Initially, I imagined ~*~ like cat’s meow, something one might invoke in a variety of situations or grammatical positions to express a command (Meow! Pay attention!), a question (Meow? Are you OK?), a state of being (Meow. I’m frustrated), and the like. In this sense, ~*~ would be not unlike texting an emoticon, a sign that can be embedded in a variety of context and has no given pronunciation. However, Gregory Bateson—who also uses cats meowing to think about dolphin phonation—takes a different course of argument. Bateson references the cat’s meow as an example of a communication that is not about “things” per se but about relationships:
If we were to translate the cat’s message into words, it would not be correct to say that she is crying “Milk!” Rather, she is saying something like “Ma-ma!” Or, perhaps still more correctly, we should say that she is asserting “Dependency! Dependency!” The cat talks in terms of patterns and contingencies of relationship, and from this talk it is up to you to take a deductive step, guessing that it is milk that the cat wants.
At first glance, Bateson’s passage presumes a kind of species hierarchy (not uncommon in studies of animal communication) by characterizing the cat’s meow as a kind of primitive and simplistic communication. By introducing the example of the cat’s meow, one would guess that dolphin vocalizations could also be primarily about relationships rather than linguistic signs that refer to things outside themselves, and thus may also be seen as somewhat primitive. Could the clue to decoding dolphin come from a better understanding of the relationship happening at particular moments of vocalization? Bateson takes a different course, noting the way we can sense the emotiveness of “meow” but cannot guess at the emotive quality of dolphin phonations:
We terrestrial mammals are familiar with paralinguistic communication; we use it ourselves in grunts and groans, laughter and sobbing, modulations of breath while speaking, and so on. Therefore we do not find the paralinguistic sounds of other mammals totally opaque. We learn rather easily to recognize in them certain kinds of greeting, pathos, rage, persuasion, and territoriality, though our guesses may often be wrong. But when we hear the sounds of dolphins we cannot even guess at their significance.
What strikes Bateson, then, is the opacity of dolphin speech—that one can’t even guess at its emotional content; we have no idea what they are saying, even though we can usually guess (based on paralinguistic cues) what another human being speaking a foreign tongue means. Dolphin speech seems to be of a different order than the cat’s meow.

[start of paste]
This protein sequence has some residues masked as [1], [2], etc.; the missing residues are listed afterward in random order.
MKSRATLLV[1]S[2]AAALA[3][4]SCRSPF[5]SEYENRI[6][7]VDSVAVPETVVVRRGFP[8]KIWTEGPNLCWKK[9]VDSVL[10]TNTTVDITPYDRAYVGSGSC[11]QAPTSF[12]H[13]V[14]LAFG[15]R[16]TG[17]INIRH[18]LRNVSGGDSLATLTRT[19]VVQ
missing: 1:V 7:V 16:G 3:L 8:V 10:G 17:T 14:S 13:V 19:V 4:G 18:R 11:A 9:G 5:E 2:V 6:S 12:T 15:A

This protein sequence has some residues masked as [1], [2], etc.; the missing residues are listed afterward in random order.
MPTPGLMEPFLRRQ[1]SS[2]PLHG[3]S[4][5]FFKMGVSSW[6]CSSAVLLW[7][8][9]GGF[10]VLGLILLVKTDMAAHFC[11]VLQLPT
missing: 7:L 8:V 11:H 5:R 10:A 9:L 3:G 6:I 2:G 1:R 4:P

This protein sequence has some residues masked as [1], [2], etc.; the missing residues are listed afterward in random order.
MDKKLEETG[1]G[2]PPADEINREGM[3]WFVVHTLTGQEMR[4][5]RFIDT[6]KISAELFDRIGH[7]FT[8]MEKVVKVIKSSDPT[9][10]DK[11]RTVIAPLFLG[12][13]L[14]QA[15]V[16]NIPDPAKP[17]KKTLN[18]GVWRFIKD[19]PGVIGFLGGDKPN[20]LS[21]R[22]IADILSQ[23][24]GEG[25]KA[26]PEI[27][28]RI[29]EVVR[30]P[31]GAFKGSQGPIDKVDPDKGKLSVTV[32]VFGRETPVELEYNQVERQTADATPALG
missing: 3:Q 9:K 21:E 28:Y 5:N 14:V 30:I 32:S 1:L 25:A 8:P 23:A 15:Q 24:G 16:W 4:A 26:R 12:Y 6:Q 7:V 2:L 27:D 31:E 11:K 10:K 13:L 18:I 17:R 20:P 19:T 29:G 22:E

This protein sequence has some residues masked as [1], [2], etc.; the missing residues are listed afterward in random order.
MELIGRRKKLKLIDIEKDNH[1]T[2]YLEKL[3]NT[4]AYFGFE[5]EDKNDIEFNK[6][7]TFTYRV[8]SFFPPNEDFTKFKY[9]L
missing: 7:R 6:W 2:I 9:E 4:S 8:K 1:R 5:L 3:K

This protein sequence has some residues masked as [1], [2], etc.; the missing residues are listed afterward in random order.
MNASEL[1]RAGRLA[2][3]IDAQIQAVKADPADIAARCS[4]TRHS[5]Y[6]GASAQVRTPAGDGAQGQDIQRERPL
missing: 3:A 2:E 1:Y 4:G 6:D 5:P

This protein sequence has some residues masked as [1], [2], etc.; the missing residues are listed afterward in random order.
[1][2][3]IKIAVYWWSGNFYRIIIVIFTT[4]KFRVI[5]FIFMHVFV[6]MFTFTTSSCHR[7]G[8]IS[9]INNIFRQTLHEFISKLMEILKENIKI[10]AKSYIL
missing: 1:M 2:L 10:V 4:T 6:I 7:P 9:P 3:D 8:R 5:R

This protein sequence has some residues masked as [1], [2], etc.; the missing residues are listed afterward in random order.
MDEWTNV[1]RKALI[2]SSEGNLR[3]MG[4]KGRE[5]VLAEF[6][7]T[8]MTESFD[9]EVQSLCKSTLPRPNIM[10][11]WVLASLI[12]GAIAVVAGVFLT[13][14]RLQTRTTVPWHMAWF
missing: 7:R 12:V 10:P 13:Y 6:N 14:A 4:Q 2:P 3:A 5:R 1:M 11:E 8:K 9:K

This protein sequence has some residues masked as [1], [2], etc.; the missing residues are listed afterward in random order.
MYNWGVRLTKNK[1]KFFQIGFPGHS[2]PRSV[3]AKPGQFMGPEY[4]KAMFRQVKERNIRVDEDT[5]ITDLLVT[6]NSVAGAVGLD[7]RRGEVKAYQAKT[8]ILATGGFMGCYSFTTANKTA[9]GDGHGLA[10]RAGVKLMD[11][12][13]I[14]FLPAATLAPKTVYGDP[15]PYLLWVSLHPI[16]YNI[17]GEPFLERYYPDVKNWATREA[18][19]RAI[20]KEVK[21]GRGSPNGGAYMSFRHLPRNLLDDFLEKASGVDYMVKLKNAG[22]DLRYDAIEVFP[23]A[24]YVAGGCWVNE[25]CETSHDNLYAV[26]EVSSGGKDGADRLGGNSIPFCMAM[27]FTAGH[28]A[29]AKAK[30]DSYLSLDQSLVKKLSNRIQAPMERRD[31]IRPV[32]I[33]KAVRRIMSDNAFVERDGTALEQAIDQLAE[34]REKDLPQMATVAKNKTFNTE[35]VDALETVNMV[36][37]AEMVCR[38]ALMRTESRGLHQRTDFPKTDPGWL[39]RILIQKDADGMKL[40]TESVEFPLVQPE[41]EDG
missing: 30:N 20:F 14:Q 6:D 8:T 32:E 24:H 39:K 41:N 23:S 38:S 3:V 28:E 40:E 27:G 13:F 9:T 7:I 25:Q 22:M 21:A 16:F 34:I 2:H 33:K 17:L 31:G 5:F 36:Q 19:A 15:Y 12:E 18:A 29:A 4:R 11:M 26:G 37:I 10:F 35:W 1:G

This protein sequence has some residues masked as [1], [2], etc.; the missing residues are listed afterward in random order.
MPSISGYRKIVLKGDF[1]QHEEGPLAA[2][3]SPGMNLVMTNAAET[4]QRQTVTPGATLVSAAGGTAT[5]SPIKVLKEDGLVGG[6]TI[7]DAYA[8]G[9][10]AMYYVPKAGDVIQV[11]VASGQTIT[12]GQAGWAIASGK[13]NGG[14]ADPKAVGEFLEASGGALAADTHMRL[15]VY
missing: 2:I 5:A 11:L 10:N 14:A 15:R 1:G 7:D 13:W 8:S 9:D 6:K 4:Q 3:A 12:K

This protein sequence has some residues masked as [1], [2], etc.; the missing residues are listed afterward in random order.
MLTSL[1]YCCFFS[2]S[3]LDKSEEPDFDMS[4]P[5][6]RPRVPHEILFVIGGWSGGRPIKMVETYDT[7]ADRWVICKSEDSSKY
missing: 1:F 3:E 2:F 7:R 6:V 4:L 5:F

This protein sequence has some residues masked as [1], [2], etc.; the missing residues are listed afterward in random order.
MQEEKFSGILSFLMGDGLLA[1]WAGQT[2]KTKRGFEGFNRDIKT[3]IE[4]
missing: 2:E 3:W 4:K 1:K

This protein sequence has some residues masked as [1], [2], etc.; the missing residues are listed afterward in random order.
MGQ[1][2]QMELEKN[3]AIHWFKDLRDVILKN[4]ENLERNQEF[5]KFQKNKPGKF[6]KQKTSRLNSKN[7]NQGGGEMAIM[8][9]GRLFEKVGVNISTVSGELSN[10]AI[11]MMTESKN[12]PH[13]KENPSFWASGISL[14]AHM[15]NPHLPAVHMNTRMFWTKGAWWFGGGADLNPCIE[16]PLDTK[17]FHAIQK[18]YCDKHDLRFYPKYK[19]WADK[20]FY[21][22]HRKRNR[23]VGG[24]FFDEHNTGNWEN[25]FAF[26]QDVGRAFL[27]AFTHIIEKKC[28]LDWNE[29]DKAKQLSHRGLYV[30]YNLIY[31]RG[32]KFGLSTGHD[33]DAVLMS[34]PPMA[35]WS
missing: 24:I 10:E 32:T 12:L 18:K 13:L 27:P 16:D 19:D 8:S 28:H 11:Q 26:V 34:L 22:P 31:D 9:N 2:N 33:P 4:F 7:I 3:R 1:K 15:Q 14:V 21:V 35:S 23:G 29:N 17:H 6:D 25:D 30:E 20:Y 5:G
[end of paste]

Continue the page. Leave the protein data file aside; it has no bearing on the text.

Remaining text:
Yet because this loanword entry is a speculative fiction, my goal is not to decipher dolphinese but rather to imagine how an underwater vibration intended to tickle (pleasurably or uncomfortably) could serve as a metaphor in terrestrial/human contexts. To return to my hypothesis—that a loanword from dolphin might be useful and expressive in contexts that are full of aquatic figurative language, such as the informational flows of media and web surfing—it may help to generate a list of situations in which “tickling at a distance,” or ~*~, might be of use. Consider your phone vibrating in your pocket when you get a text, a light tickling sensation that alerts you to an as yet unopened message. Maybe the text is a GIF, a video that has been roughly looped on repeat to elicit a laugh, that involuntary movement of your diaphragm muscles, a kind of full-body vibration. The Apple Watch even allows you to text your heartbeat. Think of radio, podcasts, music—vibrations mediated by airwaves and cables that cause vibrations traveling over a long distance to resonate in your eardrum. Or think about a video game controller that vibrates in your sweaty hands when your avatar takes on damage. Because dolphins are promiscuous, think about the existence of remotely controlled sex toys, operated by a partner from across the Internet. If we take literally the metaphor that “information is water,” then we might view each of these media as types of propagating channels that carry vibrations over a distance to affect a receiver. Alternately, ~*~ might also operate across global scales, indicating the vibrations of an earthquake, the force of a tsunami, or the rush of monsoon winds—phenomena that transcend individual senses. Indeed, ~*~ might best be used to communicate ecological affects experienced over a distance, evoking synesthetic registers of feeling/hearing.
Another Path: Heyiya
1. See Stefan Helmreich, “Transduction,” Keywords in Sound, ed. David Novak and Matt Sakakeeny (Durham, N.C.: Duke University Press, 2015).
2. Friedrich Kittler, Discourse Networks 1800/1900 (Palo Alto, Calif.: Stanford University Press, 1990), 265.
3. Michel de Certeau, The Practice of Everyday Life (Los Angeles: University of California Press, 1984), 115.
4. Denise Herzing, “Could We Speak the Language of Dolphins?,” TED Talk, February 2013, https://www.ted.com/talks/denise_herzing_could_we_speak_the_language_of_dolphins. My emphasis.
5. See Sarah-Jayne Blakemore, Daniel Wolpert, and Chris Frith, “Why Can’t You Tickle Yourself?,” Neuroreport 11, no. 11 (2000): R11–16.
6. John Durham Peters, The Marvelous Clouds: Toward a Philosophy of Elemental Media (Chicago: University of Chicago Press, 2015), 56.
7. Octavia E. Butler, Lilith’s Brood (1987; reprint, New York: Grand Central Publishing, 2000), 225.
8. Ludwig Wittgenstein, Philosophical Investigations (London: Blackwell, 1953), § 19.
9. J. L. Austin, How to Do Things with Words (Cambridge, Mass.: Harvard University Press, 1975).
10. Gregory Bateson, Steps to an Ecology of Mind (Chicago: University of Chicago Press, 1972), 372.
11. Of course, one could imagine other situations where the range of emotions in “meow” is much more complex, such as instances of grief.
12. Bateson, Steps, 376.